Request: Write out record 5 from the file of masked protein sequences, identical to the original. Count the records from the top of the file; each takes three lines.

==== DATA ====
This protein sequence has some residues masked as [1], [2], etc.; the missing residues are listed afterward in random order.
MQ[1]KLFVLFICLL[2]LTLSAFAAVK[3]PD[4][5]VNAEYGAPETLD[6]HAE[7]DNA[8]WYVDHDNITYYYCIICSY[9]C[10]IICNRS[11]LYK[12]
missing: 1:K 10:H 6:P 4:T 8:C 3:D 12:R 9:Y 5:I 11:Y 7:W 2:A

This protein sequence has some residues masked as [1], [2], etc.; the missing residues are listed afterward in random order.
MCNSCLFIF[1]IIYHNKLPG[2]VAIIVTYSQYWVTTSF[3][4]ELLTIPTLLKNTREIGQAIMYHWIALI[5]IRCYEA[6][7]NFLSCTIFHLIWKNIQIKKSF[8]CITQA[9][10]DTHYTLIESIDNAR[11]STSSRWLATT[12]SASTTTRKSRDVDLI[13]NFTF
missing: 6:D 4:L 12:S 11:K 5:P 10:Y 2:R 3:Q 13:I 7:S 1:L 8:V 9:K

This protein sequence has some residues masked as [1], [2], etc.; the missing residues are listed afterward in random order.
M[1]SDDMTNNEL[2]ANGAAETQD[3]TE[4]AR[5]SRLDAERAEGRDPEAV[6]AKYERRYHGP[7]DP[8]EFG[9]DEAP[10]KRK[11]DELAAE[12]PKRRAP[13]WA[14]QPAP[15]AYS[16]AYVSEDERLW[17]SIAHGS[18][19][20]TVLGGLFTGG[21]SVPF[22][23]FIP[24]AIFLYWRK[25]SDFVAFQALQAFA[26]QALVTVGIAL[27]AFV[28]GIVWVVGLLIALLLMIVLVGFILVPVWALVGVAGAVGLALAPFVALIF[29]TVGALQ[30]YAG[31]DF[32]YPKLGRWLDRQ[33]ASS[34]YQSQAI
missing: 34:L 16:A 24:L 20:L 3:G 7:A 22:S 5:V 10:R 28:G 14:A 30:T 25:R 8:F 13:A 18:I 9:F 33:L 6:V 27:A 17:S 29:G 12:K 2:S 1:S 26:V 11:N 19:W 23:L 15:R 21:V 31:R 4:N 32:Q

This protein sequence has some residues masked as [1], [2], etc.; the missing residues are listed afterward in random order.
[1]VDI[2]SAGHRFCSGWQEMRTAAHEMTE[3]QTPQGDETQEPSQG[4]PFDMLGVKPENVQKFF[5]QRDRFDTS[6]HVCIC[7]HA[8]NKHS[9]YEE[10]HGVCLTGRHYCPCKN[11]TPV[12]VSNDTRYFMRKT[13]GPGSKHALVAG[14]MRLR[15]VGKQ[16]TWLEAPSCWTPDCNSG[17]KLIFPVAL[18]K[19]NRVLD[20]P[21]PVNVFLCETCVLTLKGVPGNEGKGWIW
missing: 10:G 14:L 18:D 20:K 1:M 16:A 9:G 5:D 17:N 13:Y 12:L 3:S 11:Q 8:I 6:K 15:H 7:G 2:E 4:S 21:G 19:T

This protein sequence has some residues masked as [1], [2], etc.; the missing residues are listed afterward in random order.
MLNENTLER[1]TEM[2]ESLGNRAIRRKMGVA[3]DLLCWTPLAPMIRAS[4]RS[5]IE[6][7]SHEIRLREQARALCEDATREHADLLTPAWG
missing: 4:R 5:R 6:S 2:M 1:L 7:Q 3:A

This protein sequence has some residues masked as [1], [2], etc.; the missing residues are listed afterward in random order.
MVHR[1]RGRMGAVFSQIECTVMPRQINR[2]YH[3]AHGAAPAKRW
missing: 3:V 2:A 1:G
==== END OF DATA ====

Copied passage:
This protein sequence has some residues masked as [1], [2], etc.; the missing residues are listed afterward in random order.
MLNENTLER[1]TEM[2]ESLGNRAIRRKMGVA[3]DLLCWTPLAPMIRAS[4]RS[5]IE[6][7]SHEIRLREQARALCEDATREHADLLTPAWG
missing: 4:R 5:R 6:S 2:M 1:L 7:Q 3:A